Current at: 18 October 2007
A seven-year decline in housing affordability to its lowest level on record has prompted the Housing Industry Association to call on the major political parties to commit to a national affordable housing policy.
The latest report from the Commonwealth Bank and Housing Industry Association shows that housing affordability fell by more than 2 per cent in the September quarter under the weight of the August increase in interest rates and surging established house prices. Housing affordability conditions in the September quarter were the lowest since the series commenced in 1984.
Established house prices soared by 11.4 per cent over the past year and were a major contributor to a further increase in loan payment burdens for entry-level home buyers. A first home buyer on the average household income of $98,000 would have to commit 31.7 per cent of their income to purchase the typical first home, the highest on record. “It is unacceptable that a typical first home buyer would have to place themselves in mortgage stress to purchase a home,” said Ron Silberberg, Managing Director of HIA.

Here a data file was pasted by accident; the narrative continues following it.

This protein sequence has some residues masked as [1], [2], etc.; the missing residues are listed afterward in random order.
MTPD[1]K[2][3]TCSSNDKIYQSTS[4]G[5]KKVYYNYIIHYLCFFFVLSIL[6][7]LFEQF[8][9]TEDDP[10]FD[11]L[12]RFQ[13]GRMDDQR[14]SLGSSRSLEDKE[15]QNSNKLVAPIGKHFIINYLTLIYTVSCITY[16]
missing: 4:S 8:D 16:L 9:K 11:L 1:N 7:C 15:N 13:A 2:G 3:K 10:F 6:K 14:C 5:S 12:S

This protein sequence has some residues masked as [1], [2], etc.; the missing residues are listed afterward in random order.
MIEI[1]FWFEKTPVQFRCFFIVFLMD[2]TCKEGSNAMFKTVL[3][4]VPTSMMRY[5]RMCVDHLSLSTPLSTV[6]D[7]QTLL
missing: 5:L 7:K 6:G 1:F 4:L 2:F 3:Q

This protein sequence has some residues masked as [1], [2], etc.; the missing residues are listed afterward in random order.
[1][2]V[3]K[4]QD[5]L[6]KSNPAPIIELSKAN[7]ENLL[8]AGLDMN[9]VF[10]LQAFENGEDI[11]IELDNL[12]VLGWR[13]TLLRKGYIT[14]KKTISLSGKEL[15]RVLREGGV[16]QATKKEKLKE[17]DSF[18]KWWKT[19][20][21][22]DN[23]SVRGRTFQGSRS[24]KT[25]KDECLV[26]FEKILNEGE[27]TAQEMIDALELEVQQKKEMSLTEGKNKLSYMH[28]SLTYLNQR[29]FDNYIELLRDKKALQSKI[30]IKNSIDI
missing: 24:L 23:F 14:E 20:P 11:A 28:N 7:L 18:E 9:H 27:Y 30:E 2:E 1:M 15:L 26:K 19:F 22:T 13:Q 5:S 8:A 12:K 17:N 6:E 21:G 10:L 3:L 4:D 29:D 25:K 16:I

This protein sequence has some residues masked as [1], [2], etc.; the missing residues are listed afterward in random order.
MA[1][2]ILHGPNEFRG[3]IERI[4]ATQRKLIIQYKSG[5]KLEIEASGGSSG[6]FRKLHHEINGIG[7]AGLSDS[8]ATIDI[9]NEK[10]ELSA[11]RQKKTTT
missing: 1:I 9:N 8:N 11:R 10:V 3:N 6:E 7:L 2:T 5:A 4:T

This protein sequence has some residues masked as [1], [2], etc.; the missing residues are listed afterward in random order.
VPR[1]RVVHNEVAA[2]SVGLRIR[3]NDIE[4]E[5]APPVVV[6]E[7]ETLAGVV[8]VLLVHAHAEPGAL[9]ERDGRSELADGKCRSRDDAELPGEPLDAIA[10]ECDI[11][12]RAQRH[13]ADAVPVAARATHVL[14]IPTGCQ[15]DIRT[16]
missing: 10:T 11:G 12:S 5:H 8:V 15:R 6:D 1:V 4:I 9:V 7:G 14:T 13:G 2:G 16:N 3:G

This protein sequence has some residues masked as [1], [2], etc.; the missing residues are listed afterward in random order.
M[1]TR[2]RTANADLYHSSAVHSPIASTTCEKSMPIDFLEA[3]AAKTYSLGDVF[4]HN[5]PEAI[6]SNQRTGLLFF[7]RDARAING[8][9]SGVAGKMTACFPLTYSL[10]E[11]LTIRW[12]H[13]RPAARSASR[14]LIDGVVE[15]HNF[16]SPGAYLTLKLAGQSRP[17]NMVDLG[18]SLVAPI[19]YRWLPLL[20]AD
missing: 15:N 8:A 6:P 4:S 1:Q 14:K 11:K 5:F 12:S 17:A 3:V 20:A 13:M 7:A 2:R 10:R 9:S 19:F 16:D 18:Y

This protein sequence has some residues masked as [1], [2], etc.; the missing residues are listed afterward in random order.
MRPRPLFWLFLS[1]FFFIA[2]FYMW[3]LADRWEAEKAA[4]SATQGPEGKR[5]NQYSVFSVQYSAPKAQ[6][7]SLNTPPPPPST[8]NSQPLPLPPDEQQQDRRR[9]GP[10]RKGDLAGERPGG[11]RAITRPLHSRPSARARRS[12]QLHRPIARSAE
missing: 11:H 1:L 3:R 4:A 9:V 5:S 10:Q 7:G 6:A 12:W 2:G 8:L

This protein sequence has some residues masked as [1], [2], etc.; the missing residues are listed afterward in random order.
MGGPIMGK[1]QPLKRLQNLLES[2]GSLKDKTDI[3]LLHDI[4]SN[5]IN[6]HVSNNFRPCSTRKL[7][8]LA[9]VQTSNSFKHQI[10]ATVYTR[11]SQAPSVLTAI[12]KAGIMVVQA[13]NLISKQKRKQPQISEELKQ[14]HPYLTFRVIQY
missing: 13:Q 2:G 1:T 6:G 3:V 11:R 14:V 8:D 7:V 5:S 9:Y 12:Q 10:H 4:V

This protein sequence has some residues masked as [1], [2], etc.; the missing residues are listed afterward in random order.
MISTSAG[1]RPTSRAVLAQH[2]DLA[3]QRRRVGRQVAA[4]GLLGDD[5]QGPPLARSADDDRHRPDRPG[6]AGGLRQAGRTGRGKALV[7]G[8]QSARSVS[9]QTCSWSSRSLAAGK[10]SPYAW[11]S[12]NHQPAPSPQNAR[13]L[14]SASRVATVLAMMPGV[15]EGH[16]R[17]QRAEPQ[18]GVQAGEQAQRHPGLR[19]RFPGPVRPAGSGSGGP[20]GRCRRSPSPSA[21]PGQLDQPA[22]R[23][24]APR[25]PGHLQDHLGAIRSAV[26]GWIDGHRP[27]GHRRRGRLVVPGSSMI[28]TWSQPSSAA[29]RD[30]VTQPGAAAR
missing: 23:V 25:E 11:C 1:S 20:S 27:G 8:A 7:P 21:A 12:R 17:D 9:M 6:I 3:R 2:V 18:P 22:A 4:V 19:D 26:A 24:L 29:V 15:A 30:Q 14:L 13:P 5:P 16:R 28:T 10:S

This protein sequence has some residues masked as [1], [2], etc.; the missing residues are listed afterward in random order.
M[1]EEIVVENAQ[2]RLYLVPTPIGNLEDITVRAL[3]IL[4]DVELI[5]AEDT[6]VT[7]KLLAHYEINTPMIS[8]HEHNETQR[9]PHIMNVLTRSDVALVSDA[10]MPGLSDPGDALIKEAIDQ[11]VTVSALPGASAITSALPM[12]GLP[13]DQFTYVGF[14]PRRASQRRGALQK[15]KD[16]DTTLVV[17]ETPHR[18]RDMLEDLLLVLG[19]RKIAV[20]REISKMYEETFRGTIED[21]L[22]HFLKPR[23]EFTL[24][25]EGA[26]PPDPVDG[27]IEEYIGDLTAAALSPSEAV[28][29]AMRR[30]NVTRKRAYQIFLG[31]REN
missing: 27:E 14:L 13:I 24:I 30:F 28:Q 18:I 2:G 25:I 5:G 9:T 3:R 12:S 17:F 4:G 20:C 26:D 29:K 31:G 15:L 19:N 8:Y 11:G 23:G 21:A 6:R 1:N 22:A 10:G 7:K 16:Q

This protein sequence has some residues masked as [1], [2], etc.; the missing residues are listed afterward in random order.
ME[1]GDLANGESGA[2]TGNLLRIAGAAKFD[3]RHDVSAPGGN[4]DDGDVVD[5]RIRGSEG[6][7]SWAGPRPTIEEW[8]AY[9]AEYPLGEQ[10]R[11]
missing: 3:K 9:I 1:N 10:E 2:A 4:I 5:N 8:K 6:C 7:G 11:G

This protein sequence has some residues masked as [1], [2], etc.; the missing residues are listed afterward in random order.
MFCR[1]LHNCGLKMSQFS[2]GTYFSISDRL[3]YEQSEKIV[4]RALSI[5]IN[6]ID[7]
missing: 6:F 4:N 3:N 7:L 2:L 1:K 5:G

“Australians deserve to have a national housing policy which has as a core commitment to partner with state and local government in delivering solutions to the housing affordability crisis. No amount of finger pointing and blame shift will yield any worthwhile outcomes.
“We are not calling for a free kick. This is about each level of government pulling its weight to provide affordable housing solutions.” Dr Silberberg said.
The key planks of a national housing policy ought to address the lack of affordable land due to the heavy cost burden placed on new home buyers in meeting the community’s need for essential services, such as major roads as well as social facilities. The second plank should help first home buyers to avoid the debt trap.
HIA has called on both sides of politics to establish Home Super Saver Accounts that would assist first home buyers save for a deposit. The Home Super Saver is a pro savings initiative that would reduce excessive reliance on debt and the potential danger of mortgage stress.